AMMAN, Jordan—Dima Tahboub saw her husband conduct a live interview during the 5 a.m. news. She heard about the bombing at his office on the 6 o'clock broadcast. She saw another journalist announce his death during the 8 o'clock news.
Her husband, Tareq Ayyoub, was working as a free-lance reporter-producer for the al-Jazeera television channel on Tuesday morning when a U.S. missile struck his office building, near Iraq's Ministry of Information.
Ayyoub, 34, who lived in Jordan, was the first Arab journalist to die covering the war. He leaves behind a 1-year-old daughter, Fatma. His body is expected to return home Wednesday, five days after he left for Baghdad.
He was among three journalists killed Tuesday in downtown Baghdad. Taras Protsyuk, a Reuters cameraman, and Jose Couso, a correspondent with Telecinco Spanish television, died after a U.S. tank fired on the Palestine Hotel, home to many foreign journalists who are reporting on the war.
As they mourned his death, Ayyoub's colleagues and many Jordanians openly questioned why his building was struck. They asked whether it was because it held the office of al-Jazeera, which has shown U.S. prisoners of war and graphic footage of dead and wounded Iraqi women and children, inflaming an already angry Arab populace.
"My husband died trying to reveal the truth of the world," his wife told reporters. "Please do not conceal it. The U.S. said this is a war on terrorism? Who is committing terrorism now? Didn't their records tell them this is a press office and a house of civilians?"
Al-Jazeera Baghdad reporter Majed Abdel Hadi said on air: "We were targeted because the Americans don't want the world to see the crimes they are committing against the Iraqi people."
The network described Ayyoub as a "martyr," a common term in the Arab media to describe those killed in warfare.
U.S. officials denied that they fired on the building because it held al-Jazeera. "We do not target journalists," Brig. Gen. Vincent Brooks said at a briefing in Doha, Qatar. Central Command officials said U.S. troops came under "significant enemy fire" from that building and the Palestine Hotel.
"These tragic incidents appear to be the latest example of the Iraqi regime's continued strategy of using civilian facilities for regime military purposes," the command said in a statement that expressed regret for the "loss of innocent life."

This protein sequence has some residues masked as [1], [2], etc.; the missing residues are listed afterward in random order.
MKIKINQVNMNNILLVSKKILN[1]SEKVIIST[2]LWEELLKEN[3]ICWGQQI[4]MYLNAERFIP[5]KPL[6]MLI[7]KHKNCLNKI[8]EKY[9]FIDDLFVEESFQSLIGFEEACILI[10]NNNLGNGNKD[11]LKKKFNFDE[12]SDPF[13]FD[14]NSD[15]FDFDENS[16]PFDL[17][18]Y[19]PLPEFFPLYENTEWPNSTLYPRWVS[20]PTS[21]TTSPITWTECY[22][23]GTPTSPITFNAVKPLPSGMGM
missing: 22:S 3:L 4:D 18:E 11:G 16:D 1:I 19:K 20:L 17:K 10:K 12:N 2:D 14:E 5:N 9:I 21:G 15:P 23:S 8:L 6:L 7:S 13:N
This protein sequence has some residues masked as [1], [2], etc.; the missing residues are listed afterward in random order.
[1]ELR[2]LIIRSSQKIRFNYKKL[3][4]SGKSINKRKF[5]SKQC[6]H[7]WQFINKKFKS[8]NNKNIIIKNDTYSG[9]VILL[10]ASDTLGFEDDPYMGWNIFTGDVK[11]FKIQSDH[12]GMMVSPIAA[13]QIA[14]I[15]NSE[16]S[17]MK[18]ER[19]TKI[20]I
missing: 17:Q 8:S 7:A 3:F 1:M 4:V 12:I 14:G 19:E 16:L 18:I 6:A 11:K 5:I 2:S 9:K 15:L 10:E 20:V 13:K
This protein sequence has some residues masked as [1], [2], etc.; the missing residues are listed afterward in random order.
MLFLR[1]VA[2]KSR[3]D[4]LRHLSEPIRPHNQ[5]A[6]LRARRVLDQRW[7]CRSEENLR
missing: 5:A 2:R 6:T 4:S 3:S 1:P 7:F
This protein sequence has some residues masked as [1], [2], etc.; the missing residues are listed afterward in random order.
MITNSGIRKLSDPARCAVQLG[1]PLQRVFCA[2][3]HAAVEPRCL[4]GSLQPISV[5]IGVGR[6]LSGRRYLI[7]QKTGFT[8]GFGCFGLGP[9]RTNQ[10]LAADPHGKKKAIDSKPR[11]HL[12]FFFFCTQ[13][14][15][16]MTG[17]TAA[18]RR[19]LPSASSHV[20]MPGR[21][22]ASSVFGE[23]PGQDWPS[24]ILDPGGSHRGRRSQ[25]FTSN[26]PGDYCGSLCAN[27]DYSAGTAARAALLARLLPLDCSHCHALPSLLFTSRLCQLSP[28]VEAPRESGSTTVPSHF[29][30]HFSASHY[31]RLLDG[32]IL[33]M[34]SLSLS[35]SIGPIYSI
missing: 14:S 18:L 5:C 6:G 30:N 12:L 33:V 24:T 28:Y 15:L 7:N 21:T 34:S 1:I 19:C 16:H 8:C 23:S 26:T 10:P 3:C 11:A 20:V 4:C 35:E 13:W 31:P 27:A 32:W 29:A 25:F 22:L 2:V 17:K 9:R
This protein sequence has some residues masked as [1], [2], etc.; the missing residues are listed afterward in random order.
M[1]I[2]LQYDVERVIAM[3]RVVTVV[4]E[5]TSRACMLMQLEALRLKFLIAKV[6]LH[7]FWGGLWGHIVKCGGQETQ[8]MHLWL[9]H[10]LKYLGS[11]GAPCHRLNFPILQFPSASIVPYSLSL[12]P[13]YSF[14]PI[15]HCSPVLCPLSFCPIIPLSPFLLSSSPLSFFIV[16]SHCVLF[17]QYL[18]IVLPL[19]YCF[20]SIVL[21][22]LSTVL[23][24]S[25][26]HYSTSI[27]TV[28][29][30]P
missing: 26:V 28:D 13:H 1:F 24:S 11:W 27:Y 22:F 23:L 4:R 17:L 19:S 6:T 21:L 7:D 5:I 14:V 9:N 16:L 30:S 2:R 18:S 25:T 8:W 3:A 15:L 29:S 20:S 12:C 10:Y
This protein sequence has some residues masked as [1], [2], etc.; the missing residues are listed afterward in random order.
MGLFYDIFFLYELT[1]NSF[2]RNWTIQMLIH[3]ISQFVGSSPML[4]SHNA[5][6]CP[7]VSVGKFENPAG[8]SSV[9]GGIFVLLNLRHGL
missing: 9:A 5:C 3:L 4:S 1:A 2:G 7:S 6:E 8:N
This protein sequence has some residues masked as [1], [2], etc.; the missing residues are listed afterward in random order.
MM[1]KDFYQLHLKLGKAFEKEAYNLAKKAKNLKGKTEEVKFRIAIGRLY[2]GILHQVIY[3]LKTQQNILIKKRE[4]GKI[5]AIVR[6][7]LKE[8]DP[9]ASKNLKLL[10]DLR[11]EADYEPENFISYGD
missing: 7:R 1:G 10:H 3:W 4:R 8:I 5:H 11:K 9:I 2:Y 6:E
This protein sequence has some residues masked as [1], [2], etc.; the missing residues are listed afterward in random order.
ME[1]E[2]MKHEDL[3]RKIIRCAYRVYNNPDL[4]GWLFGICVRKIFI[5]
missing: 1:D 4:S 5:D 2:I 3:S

Al-Jazeera officials said witnesses denied that anyone in the building had fired at troops. They said it was too soon to say whether the attack was deliberate.
TV officials also said they had given the Pentagon the precise locations of their Baghdad reporters, including latitude and longitude. According to Jihad Ali Ballout, an al-Jazeera spokesman, the Pentagon had replied before the war: "If you want to ensure the safety of your people, leave Iraq."
Ayyoub's colleagues described him as a consummate journalist. "He was the first one to go after a scoop," said Khalid Dalal, Ayyoub's colleague at the Jordan Times, the nation's largest English-language newspaper, with 7,000 circulation. Besides working at the Jordan Times, where he covered economic and political issues, he did free-lance work for CNN.
Sanah Bashir, Jordan's minister of trade, called Ayyoub "a non-nonsense guy" who pushed the government to release information. "I respected him. He had a job to do, and I was really saddened by his death."
Over the opposition of friends and family, Ayyoub arrived in Baghdad on Saturday for al-Jazeera. His brother refused to say goodbye to him in the hopes he would not go.
His wife tried to discourage him, but Ayyoub told her: "Journalists are safe. They are civilians. They won't be targeted."
Dalal said Ayyoub told newspaper colleagues that he desperately wanted to go, that this was the most important story of his career.
"He said `It's my chance, man, it's a matter of fate for me,''' Dalal said.
Born in Kuwait, Ayyoub studied in India, where he obtained degrees in economics and journalism. He took classes in French and Hebrew, joined the Jordan Times in 1997 and began free-lancing for al-Jazeera three years ago.
While working for al-Jazeera, Ayyoub also wrote for the Jordan Times. One story about the war ended: "Extensive causalities could result if the two sides enter into battle ... near the Iraqi Ministry of Information."
It ran the day before he died.
(Knight Ridder Newspapers correspondent Peter Smolowitz contributed to this report from Doha, Qatar.)
(c) 2003, Knight Ridder/Tribune Information Services.
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